This goes beyond just older people holding onto items. According to a study performed by the University of Kansas, approximately 30 percent of adults over the age of 70 throughout the United States exhibit hoarding behaviors in that they had not given away any items in the previous year. Nearly 60 percent of seniors between the ages of 50 and 59, and more than 60 percent of those ages 70 to 79, however, admit that they have too many possessions. This illustrates the emotional challenge of hoarding, which happens when it is too difficult for them to let go of what they own. This could develop into a dangerous situation with excess clutter, holding onto potentially hazardous items, or filling the home with items os that it cannot be properly cleaned.
Some indications that your aging parent needs to downsize include:
• Rooms in the home that are no longer usable for their intended function because they are filled with items,
• Excessive clutter that builds up on surfaces, such as newspapers, magazines, and junk mail,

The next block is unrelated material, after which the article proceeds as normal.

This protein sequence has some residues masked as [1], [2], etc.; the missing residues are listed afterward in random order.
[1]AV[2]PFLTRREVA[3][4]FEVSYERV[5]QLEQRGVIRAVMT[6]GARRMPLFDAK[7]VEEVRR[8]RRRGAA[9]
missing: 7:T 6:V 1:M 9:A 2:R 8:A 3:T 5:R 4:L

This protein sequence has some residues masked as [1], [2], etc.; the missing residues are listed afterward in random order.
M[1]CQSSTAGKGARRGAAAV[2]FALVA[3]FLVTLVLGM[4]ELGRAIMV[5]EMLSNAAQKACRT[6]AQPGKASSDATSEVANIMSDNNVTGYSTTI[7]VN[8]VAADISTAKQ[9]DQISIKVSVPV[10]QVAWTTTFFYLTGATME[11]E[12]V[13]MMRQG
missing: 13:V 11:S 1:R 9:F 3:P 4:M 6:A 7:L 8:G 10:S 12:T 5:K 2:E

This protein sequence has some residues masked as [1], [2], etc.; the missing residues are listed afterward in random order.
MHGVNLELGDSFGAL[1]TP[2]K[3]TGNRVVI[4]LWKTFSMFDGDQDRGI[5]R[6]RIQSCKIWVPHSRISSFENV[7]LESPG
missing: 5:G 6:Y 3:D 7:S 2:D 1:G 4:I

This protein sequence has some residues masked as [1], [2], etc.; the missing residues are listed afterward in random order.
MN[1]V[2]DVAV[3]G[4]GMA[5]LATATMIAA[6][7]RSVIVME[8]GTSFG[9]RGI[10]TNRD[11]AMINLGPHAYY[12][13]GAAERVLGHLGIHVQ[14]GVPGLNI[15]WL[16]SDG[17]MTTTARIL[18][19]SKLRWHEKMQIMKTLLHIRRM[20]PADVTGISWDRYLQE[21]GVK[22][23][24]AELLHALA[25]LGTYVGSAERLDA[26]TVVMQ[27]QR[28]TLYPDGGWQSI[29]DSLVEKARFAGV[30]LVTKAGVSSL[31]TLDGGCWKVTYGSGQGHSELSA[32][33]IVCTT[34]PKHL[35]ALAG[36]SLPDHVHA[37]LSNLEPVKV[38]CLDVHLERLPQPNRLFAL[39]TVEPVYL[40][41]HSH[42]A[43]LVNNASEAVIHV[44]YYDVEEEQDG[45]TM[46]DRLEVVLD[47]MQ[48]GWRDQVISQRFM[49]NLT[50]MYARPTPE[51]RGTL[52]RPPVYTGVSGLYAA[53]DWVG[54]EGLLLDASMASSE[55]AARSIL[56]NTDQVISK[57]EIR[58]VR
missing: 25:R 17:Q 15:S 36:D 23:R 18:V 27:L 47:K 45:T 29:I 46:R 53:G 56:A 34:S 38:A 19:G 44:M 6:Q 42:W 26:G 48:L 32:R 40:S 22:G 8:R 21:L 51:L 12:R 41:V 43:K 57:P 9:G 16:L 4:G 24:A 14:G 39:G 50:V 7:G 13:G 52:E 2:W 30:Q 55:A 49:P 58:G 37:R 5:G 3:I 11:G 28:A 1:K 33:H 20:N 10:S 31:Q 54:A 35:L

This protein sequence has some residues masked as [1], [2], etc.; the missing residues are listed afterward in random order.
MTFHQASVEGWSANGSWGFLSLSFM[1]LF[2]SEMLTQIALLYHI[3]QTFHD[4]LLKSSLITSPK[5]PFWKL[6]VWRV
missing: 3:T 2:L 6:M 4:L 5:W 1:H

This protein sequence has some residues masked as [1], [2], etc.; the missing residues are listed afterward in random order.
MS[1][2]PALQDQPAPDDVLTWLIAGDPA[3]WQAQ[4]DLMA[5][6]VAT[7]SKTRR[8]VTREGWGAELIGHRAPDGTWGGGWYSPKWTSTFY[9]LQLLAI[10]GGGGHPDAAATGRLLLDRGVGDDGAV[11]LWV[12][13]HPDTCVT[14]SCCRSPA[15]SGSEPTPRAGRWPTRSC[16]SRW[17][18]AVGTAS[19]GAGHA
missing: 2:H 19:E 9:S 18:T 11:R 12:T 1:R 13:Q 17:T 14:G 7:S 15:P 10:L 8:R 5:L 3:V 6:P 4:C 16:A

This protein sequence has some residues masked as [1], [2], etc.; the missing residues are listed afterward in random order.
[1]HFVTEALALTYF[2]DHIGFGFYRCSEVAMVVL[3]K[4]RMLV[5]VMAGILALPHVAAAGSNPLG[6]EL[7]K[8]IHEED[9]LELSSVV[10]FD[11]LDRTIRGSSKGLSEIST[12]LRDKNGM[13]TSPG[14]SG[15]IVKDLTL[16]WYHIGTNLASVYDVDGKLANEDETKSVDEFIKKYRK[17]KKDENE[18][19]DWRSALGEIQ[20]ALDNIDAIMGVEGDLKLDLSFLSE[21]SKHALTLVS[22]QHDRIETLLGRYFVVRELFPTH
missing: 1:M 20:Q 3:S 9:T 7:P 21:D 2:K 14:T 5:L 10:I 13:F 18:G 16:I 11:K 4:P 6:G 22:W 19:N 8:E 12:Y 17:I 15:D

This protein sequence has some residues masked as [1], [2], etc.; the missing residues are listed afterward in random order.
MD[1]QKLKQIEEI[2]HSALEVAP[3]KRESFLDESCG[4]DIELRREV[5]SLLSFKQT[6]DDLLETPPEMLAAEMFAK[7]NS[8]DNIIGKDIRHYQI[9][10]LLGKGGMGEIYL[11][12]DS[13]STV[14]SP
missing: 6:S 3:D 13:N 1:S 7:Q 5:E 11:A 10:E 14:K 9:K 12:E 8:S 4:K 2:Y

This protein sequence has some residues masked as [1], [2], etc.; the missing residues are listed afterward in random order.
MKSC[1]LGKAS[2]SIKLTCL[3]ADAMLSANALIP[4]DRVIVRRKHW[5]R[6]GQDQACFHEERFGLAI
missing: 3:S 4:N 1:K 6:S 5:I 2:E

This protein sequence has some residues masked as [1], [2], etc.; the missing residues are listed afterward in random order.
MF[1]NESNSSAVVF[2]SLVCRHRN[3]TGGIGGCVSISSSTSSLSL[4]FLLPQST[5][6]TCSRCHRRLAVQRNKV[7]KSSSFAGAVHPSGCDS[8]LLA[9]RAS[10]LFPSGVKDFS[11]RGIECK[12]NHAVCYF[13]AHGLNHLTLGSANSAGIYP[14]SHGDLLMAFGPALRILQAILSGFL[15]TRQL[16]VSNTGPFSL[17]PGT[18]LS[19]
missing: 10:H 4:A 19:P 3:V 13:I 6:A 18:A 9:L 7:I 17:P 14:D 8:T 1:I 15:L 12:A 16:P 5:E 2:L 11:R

• Items that are in the home that have not been used in an extended period,
• Items that are in the home that are no longer usable,
• Having too many items to move into their new home comfortably or safely.
If your aging parent is dealing with hoarding behaviors or is transitioning into a new home and you know that they need to downsize, starting home care services for them might be one of the best decisions that you can make. An in-home senior care services provider can be a tremendous source of support and encouragement for this elderly adult so that they can better cope with the changes that are coming during this time in their life. This can also be extremely helpful when you are going through the actual process of downsizing their belongings or moving. The in-home senior care services provider can be with your elderly loved one to keep them engaged, talk them through these difficult situations, and even plan activities and outings to keep them out of the way so that they can experience less stress and anxiety during this process. When it comes to recognizing if your elderly loved one might be coping with hoarding behaviors, this care provider can monitor how your parent interacts with objects and if they might seem reluctant or hesitant to let go of items so that they can alert you to any possible areas of concern.